Japan will likely allow pharmacists to consult online with patients about their medications from April 2020, reflecting the rising demand for in-home medical care among the country's rapidly aging populace, officials said Tuesday.

The central government already allows doctors to conduct online consultations, and the health ministry is aiming to legally extend the capacity to pharmacists by submitting to the ongoing Diet session a bill to revise a law that requires appointments be held face-to-face to prevent patients from suffering serious side effects from their medications, they said.

The revised law will also permit patients to have their medications delivered, but only a limited group will be able to take advantage of the service initially, according to the officials.

Prior to confirming the plan to roll the service out across the country, the government allowed people in specially designated zones in Aichi, Hyogo and Fukuoka prefectures to have consultations online. It was available to residents of remote islands and depopulated areas from last summer.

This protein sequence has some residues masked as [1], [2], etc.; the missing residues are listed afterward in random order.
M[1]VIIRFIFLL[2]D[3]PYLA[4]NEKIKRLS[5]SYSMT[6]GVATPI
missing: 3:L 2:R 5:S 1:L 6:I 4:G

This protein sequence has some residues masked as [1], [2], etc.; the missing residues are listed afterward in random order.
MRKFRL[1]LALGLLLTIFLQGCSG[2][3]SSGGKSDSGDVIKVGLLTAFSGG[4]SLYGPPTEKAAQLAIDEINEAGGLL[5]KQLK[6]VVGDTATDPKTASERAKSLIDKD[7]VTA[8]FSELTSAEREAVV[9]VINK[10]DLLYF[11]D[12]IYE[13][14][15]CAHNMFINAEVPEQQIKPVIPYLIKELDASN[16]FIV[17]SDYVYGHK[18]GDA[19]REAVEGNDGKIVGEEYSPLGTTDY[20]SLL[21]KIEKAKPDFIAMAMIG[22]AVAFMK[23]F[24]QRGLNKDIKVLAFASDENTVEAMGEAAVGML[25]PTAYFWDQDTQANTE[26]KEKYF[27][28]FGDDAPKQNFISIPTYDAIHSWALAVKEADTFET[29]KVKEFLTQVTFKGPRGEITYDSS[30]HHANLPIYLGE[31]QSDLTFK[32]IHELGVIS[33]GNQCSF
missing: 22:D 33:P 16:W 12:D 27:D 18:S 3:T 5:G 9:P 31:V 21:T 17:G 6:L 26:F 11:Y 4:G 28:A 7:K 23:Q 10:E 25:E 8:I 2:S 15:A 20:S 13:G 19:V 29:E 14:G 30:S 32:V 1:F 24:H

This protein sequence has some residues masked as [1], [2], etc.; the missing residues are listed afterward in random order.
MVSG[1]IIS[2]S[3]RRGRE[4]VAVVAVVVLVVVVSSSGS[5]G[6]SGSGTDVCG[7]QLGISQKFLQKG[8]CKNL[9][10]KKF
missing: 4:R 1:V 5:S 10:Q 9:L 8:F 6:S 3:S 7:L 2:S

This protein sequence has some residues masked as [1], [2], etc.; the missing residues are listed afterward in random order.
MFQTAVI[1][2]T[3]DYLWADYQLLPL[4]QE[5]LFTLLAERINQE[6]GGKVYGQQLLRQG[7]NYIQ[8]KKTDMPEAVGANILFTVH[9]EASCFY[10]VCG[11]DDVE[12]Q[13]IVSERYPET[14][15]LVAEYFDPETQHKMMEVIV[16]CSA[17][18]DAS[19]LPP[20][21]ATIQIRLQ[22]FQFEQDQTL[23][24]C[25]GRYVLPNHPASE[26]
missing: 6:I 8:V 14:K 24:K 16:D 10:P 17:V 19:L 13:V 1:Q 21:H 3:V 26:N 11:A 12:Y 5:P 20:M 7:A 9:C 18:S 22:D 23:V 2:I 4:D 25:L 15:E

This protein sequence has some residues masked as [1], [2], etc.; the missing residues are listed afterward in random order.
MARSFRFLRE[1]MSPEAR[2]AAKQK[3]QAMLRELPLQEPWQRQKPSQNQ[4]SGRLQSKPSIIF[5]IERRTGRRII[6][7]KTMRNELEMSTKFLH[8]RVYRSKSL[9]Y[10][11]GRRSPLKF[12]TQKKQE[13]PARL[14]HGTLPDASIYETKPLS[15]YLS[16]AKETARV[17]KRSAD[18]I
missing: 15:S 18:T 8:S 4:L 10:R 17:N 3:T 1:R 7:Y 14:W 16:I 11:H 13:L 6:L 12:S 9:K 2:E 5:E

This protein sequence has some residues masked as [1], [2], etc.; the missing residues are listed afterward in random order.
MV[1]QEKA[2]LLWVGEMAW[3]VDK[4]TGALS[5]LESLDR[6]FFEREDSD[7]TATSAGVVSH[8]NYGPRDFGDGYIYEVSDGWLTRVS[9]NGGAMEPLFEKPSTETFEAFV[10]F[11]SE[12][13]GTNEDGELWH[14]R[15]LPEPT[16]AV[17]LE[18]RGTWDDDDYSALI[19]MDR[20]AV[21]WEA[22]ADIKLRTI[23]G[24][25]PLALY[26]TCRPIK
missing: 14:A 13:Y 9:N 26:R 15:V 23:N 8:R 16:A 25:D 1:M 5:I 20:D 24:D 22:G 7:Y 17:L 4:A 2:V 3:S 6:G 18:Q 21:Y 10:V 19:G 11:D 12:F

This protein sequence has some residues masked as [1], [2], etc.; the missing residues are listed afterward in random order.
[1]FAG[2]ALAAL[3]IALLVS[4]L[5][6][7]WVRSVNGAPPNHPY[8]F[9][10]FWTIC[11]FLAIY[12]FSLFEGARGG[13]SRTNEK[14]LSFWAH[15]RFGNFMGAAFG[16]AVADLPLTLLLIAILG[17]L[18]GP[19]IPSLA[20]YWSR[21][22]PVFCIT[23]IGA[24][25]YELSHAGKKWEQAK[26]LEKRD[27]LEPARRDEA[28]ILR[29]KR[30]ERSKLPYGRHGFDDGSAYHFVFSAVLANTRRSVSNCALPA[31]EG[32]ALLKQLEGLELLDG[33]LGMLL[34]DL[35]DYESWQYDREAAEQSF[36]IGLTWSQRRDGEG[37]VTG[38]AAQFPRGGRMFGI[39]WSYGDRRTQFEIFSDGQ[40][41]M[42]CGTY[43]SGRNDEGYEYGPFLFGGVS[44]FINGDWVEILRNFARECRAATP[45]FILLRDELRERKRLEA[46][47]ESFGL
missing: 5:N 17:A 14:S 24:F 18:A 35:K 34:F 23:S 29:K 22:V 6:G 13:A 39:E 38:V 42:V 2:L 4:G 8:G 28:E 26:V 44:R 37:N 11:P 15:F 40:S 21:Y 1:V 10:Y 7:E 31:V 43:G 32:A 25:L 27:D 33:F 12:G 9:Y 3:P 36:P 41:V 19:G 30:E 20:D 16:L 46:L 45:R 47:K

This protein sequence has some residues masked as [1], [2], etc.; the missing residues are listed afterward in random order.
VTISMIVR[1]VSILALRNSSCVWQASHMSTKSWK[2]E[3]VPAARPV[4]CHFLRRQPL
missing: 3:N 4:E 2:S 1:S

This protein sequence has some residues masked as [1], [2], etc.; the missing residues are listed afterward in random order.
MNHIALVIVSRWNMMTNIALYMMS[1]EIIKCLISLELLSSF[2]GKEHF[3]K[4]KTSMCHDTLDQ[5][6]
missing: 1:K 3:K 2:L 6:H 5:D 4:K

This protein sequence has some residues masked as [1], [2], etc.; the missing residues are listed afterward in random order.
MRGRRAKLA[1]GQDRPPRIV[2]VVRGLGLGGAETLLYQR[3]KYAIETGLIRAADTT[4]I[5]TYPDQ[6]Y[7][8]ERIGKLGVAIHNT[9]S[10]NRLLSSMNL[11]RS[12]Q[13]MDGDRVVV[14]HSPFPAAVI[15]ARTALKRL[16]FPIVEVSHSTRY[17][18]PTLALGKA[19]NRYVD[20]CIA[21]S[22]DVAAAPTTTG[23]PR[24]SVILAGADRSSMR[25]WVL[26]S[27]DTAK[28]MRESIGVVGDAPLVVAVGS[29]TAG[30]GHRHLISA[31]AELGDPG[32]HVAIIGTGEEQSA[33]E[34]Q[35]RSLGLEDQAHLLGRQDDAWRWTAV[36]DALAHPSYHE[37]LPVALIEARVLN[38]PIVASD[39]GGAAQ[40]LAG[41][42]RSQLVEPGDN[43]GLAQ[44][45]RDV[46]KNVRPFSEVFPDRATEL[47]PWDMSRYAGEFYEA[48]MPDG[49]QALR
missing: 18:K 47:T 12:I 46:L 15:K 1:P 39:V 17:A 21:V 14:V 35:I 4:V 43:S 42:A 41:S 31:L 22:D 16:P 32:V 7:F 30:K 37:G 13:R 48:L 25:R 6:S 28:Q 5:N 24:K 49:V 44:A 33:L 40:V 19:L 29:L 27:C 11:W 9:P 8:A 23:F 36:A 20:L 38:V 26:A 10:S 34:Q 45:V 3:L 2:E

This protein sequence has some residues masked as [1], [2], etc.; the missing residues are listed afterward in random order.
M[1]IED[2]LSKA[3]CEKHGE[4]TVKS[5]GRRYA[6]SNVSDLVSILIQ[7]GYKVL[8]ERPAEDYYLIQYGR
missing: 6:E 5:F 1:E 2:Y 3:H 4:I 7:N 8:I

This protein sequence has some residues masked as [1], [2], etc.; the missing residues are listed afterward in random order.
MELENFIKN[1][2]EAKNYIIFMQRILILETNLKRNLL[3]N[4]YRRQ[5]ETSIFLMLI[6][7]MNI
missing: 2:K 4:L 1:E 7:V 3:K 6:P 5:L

The zones were created in June last year and public health insurance began covering drugs obtained through online appointments from July. As of November, six people had used the service, according to the Ministry of Health, Labor and Welfare.

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Online health consultations have been widely available in Japan since 2015, following the launch of the service for residents on remote islands or in rural areas in 1997.

Under health ministry guidelines put in place last March, however, patients' first consultations must be in person.

The ministry is designing the new online drug consultation system through discussions with experts and based on data collected in the special zones.

Experts point to the benefits of telemedicine, saying it can lessen the risk of infection during hospital visits by the elderly and other patients while cutting down on costs.